Kan. county starts pilot program to boost response times
The county revised its contract with AMR to temporarily waive the requirement to have paramedics on scenes at all calls within a specific time frame
By Tim Hrenchir
The Topeka Capital-Journal, Kan.
SHAWNEE COUNTY, Kan. — A pilot program Shawnee County commissioners established Monday will enable ambulances in some circumstances to not carry paramedics, thus helping bring a quicker overall response to calls, an official with the county's ambulance service provider said.
"I guarantee you we will see improvement in response times," said Jon Antrim, regional director for Kansas for Colorado-based American Medical Response.
Commissioners Bob Archer, Bill Riphahn and Kevin Cook voted 3-0 Monday to revise the county's contract with AMR to temporarily waive — for six months, from Sept. 1 through Feb. 29 — the requirement that AMR gets a paramedic to the scenes of all its calls within specific amounts of time spelled out in its contract.
The arrangement that has been in place doesn't "stop the clock" until a paramedic arrives at the scene, said Nelson Casteel, the county's ambulance compliance officer.
The setup approved Monday stops the clock on certain specific, low-severity calls once AMR gets an emergency medical technician to the scene, he said.
Antrim said AMR has as many as eight ambulances available at a time to respond to calls in Shawnee County, with each being staffed by a paramedic and an EMT.
Still, about 84% of AMR's calls in Shawnee County are to provide only basic life support and consequently require only an EMT, Casteel said.
Those calls involve such things as transferring a patient whose condition isn't serious from a nursing home to a hospital, or going to help someone who has fallen and can't get up, he said.
Antrim said AMR will now begin for 24 hours a day to maintain a single basic life support ambulance staffed by EMTs, who will respond only to low-severity calls on which the clock will stop once they arrive.
The move approved Monday will "be the first step of many to bring innovation to the Shawnee County Emergency Medical Services System," Casteel told commissioners in a memo dated July 1, which was part of the agenda packet for Monday's meeting.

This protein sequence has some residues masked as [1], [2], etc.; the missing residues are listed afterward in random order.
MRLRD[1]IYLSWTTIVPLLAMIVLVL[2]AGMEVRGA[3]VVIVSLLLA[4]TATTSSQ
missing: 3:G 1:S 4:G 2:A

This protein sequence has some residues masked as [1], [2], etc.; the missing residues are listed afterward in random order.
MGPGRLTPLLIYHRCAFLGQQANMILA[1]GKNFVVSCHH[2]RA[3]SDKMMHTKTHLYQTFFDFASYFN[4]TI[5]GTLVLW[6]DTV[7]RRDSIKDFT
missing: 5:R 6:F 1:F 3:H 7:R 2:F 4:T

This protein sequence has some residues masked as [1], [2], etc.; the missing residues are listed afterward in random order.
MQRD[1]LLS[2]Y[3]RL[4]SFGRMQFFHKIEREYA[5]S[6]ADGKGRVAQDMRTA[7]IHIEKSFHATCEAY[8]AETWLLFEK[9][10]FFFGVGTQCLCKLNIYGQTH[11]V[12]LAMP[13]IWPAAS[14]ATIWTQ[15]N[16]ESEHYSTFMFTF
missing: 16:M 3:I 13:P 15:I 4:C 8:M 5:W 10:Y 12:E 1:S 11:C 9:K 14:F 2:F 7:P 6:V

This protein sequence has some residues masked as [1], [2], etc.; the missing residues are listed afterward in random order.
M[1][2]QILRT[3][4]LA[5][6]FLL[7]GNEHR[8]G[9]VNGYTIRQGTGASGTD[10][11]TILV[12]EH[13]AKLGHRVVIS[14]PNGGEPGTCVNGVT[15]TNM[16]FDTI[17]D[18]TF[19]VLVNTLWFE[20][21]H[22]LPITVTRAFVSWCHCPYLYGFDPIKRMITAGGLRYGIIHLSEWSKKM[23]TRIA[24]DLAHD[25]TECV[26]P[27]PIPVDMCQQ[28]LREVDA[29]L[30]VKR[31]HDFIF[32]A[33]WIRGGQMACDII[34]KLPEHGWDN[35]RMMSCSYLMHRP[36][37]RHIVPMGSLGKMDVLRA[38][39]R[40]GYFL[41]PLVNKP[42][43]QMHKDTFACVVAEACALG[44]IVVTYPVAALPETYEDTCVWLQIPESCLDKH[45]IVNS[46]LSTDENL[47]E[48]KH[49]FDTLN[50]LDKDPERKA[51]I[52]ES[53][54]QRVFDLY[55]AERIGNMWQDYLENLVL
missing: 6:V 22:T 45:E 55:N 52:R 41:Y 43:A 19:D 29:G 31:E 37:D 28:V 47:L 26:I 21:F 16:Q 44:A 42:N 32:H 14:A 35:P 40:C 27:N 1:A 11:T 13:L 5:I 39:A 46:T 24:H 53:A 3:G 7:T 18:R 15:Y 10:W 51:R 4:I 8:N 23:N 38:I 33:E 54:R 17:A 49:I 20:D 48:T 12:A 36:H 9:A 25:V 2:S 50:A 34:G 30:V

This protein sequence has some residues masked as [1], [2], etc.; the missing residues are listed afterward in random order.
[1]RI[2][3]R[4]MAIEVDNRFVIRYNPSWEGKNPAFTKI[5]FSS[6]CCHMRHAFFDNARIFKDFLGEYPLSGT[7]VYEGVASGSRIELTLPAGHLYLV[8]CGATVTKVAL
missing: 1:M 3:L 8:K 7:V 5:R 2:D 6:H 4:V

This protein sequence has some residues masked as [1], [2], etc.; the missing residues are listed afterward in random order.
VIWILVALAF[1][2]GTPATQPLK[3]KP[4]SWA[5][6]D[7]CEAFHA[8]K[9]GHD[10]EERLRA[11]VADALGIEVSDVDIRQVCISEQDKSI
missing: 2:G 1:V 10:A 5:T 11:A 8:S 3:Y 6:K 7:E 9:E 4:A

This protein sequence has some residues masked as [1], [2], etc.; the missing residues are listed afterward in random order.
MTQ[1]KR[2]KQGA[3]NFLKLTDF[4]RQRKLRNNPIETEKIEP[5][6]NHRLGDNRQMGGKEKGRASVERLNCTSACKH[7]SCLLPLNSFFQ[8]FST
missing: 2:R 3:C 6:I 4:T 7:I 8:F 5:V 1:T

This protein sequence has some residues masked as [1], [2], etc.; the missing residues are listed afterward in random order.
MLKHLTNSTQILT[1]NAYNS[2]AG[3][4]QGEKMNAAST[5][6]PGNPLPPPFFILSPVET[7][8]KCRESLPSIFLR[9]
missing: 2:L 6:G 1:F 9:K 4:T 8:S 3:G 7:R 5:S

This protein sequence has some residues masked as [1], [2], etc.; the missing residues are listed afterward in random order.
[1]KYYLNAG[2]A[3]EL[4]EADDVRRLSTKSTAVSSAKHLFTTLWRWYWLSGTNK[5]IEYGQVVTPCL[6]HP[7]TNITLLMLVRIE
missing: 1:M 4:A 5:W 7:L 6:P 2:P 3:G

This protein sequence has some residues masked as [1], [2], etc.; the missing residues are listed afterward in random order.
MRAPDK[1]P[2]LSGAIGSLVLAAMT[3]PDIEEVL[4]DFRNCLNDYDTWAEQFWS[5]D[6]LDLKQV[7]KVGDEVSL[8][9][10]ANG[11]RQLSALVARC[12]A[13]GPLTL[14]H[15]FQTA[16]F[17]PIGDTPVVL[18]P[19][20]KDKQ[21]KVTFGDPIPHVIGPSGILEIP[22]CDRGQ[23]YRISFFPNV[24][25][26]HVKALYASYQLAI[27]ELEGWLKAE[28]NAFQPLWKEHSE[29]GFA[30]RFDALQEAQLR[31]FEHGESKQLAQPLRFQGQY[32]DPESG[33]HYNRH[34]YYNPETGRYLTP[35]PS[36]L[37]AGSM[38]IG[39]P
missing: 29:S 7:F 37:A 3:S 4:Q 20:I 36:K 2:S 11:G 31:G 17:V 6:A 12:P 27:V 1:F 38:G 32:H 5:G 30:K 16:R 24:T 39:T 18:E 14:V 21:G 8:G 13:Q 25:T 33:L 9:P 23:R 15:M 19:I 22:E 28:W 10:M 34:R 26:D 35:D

AMR remains in substantial compliance with its existing contract with the county, having been fined for being late on 2.7 percent of its calls in 2017 and 3.5 percent in 2018, Casteel said.
Still, he said, the number of calls AMR receives — and correspondingly, the number of fines it ends up paying — are increasing.
AMR received 24,883 calls in 2018, a 10% increase over the 22,684 received in 2017, Casteel said.
Shawnee County fined AMR $13,281 for 433 violations in 2017 and $40,760 for 819 violations in 2018.
"It is the opinion of AMR and the Shawnee County Compliance Officer that the Shawnee County Emergency Medical Services System continues to grow in volume and based on the trends being seen there will be an increasing number of calls/runs each month going forward," Casteel said.
AMR has also seen a significant rise in its number of calls in which it is asked to provide assistance of a non-medical nature, such as helping to lift someone, he said.
The pilot program is not a way to make AMR's contract easier to meet and or to help it to "beat the clock," make more profit and reduce its number of ambulances on the street, Casteel said.
In fact, Antrim said, the company anticipates having more ambulances on the street.
The new arrangement focuses on seeing that AMR gets "the appropriate resources to the appropriate patients," he said.
To ensure patient care isn't compromised, local fire chiefs, the county's Ambulance Advisory Board and the AMR-Topeka-Shawnee County Protocol Working Group will be asked to increase their oversight of the situation, Casteel said.
©2019 The Topeka Capital-Journal, Kan.